(1197)
tmiddles wrote:
keepit wrote:
Going all electric will require the construction of many new power stations


Electric cars would not requite new power plants to be built.

The question is of efficiency. A gasoline combustion engine only uses 12% of the energy it produces to move the car forward. The other 88% are lost as heat. (you do need to break, but 12% is very low).

It's more efficient to have a power plant produce electricity and for cars to use that. The first cars were electric so this is nothing new.

The budget for gas for a family can run into the thousands. $1000 would be a reasonable amount for many. So it matters.


I believe 12% is kind of low, it's improved some since the 70s. And yes, if everyone is mandated to go electric vehicles, there is going to be a huge increase in electricity demands. The power grid in some areas fail under heavy demand periods, like when there is a heat wave (global warming), and during hard winter storms. As it sit now, it sort of averages out, under normal conditions, since high draw appliances don't run for hours at a time, non-stop, nor does use them at the same time. Imagine thousands of people charging their cars after work? It's similar to rush hour traffic, often a problem. You should also consider the tactics used, to compel the population to go 'green', it's by making carbon fuels expensive, which are also used to generate the electricity in many areas. Power companies can only raise prices so far, before people no longer can pay the bill every month. Not much profit in that. Maybe some of those jobs, Bernie Sanders had in mind, for people that would be unemployed in the gas and coal industries, could be riding stationary bikes hooked to generators. Or maybe they could push cars for people, who could afford a full charge...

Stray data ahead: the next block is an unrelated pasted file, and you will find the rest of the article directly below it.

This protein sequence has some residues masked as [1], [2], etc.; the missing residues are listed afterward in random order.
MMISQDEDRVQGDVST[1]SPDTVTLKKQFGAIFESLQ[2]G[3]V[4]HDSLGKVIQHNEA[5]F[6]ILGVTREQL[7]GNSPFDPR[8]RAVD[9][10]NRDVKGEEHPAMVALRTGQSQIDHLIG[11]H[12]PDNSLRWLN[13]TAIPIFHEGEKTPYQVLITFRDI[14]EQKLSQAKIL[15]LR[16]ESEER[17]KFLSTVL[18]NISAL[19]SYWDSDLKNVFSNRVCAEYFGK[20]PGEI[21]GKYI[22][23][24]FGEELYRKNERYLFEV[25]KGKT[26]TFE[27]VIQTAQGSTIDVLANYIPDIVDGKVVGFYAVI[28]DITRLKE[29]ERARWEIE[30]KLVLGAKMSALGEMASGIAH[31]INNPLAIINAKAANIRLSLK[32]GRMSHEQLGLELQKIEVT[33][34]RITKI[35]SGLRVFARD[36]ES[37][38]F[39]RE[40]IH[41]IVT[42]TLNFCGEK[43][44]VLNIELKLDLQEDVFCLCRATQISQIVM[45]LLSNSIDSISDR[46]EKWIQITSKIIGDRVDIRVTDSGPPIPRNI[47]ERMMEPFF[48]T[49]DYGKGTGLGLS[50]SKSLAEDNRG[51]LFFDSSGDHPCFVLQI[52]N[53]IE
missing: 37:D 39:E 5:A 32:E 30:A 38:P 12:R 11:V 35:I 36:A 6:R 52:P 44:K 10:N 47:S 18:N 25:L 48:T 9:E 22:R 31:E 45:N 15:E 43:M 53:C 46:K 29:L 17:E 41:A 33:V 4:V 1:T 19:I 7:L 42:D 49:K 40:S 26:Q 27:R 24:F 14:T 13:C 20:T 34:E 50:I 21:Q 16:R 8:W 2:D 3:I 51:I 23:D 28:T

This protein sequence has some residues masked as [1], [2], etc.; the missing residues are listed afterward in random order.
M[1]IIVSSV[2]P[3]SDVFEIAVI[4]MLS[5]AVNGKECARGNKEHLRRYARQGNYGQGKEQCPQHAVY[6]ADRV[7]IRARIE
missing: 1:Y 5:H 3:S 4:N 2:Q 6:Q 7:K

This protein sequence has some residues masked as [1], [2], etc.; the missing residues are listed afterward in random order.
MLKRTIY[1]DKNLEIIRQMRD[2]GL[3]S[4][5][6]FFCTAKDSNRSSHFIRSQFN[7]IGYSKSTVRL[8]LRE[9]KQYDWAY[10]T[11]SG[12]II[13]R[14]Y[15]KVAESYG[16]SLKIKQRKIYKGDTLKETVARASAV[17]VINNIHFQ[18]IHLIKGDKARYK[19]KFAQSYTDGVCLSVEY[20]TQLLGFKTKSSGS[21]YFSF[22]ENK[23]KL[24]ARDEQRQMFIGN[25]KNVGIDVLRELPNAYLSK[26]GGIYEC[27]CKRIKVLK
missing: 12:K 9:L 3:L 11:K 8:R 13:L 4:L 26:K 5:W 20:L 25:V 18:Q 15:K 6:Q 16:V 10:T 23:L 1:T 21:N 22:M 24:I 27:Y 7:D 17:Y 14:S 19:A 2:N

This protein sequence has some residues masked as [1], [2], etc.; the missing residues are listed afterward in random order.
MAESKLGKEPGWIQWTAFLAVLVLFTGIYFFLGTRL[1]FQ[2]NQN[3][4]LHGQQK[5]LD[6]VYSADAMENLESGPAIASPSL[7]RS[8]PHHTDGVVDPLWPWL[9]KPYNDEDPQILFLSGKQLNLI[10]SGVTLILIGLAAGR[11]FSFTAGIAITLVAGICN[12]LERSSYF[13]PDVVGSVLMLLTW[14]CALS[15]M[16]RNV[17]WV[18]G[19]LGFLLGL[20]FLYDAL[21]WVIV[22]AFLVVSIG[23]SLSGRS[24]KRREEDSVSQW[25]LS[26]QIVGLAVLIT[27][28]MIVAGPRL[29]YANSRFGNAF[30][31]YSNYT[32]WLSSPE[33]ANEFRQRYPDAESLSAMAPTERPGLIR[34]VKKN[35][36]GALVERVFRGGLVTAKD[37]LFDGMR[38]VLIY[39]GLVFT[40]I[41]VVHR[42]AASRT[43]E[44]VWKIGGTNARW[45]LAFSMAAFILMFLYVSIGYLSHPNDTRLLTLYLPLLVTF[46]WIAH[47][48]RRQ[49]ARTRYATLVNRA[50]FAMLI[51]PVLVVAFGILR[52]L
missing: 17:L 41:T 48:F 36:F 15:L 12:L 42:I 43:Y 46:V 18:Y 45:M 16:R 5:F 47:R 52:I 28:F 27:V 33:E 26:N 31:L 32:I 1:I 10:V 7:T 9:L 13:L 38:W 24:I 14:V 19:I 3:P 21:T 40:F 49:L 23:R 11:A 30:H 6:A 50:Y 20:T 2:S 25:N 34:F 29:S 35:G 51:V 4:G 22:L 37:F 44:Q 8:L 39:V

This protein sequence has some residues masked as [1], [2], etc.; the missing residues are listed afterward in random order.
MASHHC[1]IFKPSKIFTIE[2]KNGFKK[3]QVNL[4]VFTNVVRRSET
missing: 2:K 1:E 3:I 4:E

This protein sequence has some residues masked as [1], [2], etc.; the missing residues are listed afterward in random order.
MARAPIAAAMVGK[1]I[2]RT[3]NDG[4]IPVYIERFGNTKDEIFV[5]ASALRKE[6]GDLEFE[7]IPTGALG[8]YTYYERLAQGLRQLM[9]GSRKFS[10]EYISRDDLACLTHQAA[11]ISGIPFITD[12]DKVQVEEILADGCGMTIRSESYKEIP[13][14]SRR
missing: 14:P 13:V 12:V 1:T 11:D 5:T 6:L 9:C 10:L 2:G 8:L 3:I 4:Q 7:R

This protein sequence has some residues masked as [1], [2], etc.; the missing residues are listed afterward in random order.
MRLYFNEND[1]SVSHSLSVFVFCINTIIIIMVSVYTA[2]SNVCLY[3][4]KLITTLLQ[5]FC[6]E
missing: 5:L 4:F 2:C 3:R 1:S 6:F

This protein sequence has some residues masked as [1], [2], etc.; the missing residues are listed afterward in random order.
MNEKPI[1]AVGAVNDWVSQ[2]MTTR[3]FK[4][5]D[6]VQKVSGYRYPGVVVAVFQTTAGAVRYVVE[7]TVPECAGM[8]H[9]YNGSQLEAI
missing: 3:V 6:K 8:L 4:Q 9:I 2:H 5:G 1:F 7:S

08-09-2019 00:01
tmiddlesProfile picture★★★★☆
(1142)
HarveyH55 wrote:
I believe 12% is kind of low, it's improved some since the 70s. ....Imagine thousands of people charging their cars after work?
Since a car can charge in the off peak it could help even out demand.

I always buy a car by checking the fuel economy here (it's real money):
https://www.fueleconomy.gov/feg/atv.shtml



08-09-2019 00:21
keepit
★★★☆☆
(533)
Consider the fact that many population scientists think that the world population will begin to shrink (other than poor africa) by around 2050 and consider the possibility that we won't hit some disastrous tipping point in the meantime, consider that if the world could just reduce the amount of money spent on CO2 production for a few decades, then the problem might be minimized during the 2nd half of the century.